It never fails to amaze me how much I learn about Buddhism through non Buddhist literature.  I have practiced and studied Buddhism for over thirty years now but a vast majority of the time it has been from one specific school of Buddhism.  While the SGI Buddhist literature has taught me the fundamentals of Buddhism that have changed my life dramatically for the better and has become a core part of my daily life, I am amazed at the new insights on Buddhism and life that I get from reading non Buddhist books about spirituality.  There is something about reading about the universal truths of life in a different vocabulary and a different context that provides new insights and helps me reach a deeper comprehension of Buddhism.

This week I have been reading the old classic book, The Alchemist, by Paulo Coelho, which is a story about a shepherd who learns the universal truths through his adventure to the great pyramids.    It talks about the universal language that he discovers along the way, how he needs to make his own decisions and to never to give up on his dreams if he wants to achieve happiness.  During is journey the shepherd discovers a universal language that everyone understands, “It is enthusiasm and of things accomplished with love and purpose.”  That sound like a Buddhist teaching presented in different words and a new enriching context.  In Buddhism we talk about the importance of our attitude.  People are attracted to enthusiastic people and we all feel great when we accomplish something with love and purpose.  This is Buddhism.  This is living with a high life condition and living our mission.

At one part of his journey he runs into a lot of bad luck as of a result of his own ignorance.  The Shepherd is about to give up but then realizes that he is looking at things in the wrong way.  He should not be thinking of himself as a poor victim of theft but rather as an adventurer in quest of his treasure.  Once he changed his perspective, suddenly he was invigorated, even though the circumstances had not changed.  That is as Buddhist as it gets!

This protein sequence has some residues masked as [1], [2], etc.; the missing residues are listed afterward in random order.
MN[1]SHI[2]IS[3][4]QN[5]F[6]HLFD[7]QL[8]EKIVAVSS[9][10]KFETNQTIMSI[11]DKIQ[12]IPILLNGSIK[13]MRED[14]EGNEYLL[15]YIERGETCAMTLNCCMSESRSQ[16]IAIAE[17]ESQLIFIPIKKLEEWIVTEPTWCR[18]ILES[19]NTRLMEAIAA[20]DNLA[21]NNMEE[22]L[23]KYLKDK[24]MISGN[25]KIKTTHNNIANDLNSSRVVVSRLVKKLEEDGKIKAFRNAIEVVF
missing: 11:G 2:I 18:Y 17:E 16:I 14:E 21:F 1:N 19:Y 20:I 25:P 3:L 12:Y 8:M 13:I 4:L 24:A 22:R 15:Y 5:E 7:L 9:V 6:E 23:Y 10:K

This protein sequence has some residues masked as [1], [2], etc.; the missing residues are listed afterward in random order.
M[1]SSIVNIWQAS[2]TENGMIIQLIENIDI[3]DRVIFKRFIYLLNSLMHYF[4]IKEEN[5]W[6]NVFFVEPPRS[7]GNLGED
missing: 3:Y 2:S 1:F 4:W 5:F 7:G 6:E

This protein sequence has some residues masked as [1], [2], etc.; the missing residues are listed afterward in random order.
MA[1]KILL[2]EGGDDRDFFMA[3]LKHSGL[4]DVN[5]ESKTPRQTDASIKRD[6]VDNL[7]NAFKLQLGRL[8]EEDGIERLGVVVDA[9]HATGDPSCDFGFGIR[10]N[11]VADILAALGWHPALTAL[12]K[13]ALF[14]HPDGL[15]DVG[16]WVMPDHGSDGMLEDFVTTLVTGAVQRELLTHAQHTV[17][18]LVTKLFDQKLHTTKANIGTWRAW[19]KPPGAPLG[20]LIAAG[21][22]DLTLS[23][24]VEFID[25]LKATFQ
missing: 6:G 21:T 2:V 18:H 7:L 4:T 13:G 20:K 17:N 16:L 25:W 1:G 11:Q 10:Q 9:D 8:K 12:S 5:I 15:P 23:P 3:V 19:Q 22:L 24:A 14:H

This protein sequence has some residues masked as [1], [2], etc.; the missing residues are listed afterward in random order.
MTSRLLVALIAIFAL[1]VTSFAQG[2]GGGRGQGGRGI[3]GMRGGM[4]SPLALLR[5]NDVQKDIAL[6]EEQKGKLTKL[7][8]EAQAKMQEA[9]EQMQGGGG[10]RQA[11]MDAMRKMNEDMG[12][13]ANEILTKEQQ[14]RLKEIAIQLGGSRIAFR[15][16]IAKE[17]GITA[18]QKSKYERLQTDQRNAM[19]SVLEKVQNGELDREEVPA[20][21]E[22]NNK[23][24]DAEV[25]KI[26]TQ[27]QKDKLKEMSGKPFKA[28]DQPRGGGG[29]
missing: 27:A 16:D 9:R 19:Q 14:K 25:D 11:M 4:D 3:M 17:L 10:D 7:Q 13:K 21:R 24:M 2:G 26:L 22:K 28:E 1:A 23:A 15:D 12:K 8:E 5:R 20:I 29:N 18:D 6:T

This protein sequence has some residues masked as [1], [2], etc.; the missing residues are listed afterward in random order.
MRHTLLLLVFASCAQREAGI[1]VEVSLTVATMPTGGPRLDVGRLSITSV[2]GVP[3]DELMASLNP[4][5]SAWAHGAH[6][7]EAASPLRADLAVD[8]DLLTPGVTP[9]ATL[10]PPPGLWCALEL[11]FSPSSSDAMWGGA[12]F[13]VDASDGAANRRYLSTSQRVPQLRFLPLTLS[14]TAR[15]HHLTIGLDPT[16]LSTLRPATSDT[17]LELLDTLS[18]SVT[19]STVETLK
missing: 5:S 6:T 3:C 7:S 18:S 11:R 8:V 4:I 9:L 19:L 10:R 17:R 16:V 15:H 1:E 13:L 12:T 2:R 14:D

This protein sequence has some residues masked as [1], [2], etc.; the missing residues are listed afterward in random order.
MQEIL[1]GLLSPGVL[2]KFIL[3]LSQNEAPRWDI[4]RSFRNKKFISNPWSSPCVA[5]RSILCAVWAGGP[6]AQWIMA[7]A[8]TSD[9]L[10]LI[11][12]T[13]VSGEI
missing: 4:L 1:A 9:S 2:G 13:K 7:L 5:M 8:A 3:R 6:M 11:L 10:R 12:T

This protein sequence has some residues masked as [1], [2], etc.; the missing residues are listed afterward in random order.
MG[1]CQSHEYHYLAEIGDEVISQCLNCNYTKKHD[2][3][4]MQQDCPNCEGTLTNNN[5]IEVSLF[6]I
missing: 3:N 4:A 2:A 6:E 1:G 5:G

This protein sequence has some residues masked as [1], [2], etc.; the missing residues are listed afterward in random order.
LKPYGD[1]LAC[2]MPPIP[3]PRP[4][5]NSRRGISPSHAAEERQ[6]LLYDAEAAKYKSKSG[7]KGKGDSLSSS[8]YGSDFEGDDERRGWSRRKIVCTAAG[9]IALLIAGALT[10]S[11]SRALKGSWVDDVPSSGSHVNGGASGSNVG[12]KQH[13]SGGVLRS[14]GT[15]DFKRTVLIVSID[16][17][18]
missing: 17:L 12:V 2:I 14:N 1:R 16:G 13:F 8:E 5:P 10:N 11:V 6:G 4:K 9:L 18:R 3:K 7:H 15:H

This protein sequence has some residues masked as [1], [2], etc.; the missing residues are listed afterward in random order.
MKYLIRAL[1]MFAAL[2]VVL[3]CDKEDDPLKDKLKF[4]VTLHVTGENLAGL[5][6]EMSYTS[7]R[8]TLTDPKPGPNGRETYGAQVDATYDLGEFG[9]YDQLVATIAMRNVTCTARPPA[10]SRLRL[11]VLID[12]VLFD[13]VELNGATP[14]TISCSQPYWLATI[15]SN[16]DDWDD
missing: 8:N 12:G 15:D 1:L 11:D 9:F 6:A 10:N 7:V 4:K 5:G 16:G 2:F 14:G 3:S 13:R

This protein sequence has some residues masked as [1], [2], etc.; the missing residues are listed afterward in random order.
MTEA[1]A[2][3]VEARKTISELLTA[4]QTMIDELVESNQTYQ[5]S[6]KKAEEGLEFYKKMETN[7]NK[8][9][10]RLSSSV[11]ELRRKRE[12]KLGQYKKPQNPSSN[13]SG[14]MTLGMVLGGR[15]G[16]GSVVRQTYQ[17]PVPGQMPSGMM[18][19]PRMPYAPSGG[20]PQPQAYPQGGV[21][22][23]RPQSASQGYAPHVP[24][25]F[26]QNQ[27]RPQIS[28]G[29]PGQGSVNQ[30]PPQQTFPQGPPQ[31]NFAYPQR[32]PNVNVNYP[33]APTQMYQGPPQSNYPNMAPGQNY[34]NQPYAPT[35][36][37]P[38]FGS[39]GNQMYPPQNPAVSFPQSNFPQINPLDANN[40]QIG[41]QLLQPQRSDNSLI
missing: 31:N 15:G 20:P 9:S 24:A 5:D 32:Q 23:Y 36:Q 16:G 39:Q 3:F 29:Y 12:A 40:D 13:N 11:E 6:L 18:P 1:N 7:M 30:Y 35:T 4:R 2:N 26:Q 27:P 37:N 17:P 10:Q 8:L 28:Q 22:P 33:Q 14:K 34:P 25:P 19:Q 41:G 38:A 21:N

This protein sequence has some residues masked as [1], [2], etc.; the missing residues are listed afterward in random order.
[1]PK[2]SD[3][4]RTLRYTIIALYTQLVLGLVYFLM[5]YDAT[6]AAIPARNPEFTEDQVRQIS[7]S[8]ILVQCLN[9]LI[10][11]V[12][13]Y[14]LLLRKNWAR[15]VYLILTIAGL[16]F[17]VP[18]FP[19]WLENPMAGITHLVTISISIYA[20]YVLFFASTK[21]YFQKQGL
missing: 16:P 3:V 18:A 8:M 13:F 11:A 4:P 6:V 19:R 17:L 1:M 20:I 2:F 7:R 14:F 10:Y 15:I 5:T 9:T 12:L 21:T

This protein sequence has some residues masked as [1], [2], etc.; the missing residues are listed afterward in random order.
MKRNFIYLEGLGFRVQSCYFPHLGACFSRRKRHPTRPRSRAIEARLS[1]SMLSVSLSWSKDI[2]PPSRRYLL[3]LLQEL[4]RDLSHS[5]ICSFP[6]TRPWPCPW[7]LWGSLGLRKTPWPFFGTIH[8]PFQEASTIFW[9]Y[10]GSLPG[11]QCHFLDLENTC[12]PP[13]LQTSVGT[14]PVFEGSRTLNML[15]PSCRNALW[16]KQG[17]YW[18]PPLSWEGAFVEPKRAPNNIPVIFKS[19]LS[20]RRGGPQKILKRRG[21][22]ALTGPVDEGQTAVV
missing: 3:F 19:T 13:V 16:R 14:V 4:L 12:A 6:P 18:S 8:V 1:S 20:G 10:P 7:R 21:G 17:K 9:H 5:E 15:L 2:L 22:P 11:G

One of the universal truths in the book indicates, “When you want something, all the universe conspires to help you achieve it.”  In Buddhism we believe that when we chant with heart felt, sincerity and determination  we become in synch with the universe and our environment responds in kind.   I like to add one more point here.  We can’t just want and chant for something,  we must  also take action.  Chanting alone does not do it, and wanting alone does not do it.

There are many more wise sayings or “truths” about life that are presented in a creative manner throughout the book.  For example, “Intuition is really a sudden immersion of the soul into the universal current of life.”   In Buddhism we refer to this as being in synch with the universe and tapping into our Buddha wisdom.  I could go on for pages drawing parallels but I think you get the point.

Some people may think that it is sacrilegious to study Buddhism through other literature and many people fear that it will lead to the bastardization of the Buddhist teachings.  Those fears are legitimate but then everything we encounter in our lives can impact our understanding of Buddhism.  They also need to keep in mind that not everyone that lectures on Nichiren Buddhism gets the message right either.  Sometimes they interpret things through their own filter of life experience and at times it is wrong or what limited to their own ability to understand the concept.  Lets face it, that is true no matter who is the teacher.  But that is okay.  That is why we have an organization of faith and a large library of literature to guide us.  We cannot stop pth-4eople form misinterpreting or inadvertently teaching the wrong thing.  It happens all the time.  The key is for everyone to maintain a strong seeking spirit and an absolute determination to truly and deeply understand the correct teaching.  That determination along with always going back to the fundamental Buddhist teachings and staying engaged in the SGI Buddhist community will enable you to study and learn from non Buddhist literature without concern for losing your way.   Please do not be insecure about your Buddhist practice.  If you are insecure you may be afraid to explore what others have learned in life and lose out on some enlightening material.    If you are secure about Buddhism and read other literature through the eyes of Buddhism it is an enriching experience.

 

 

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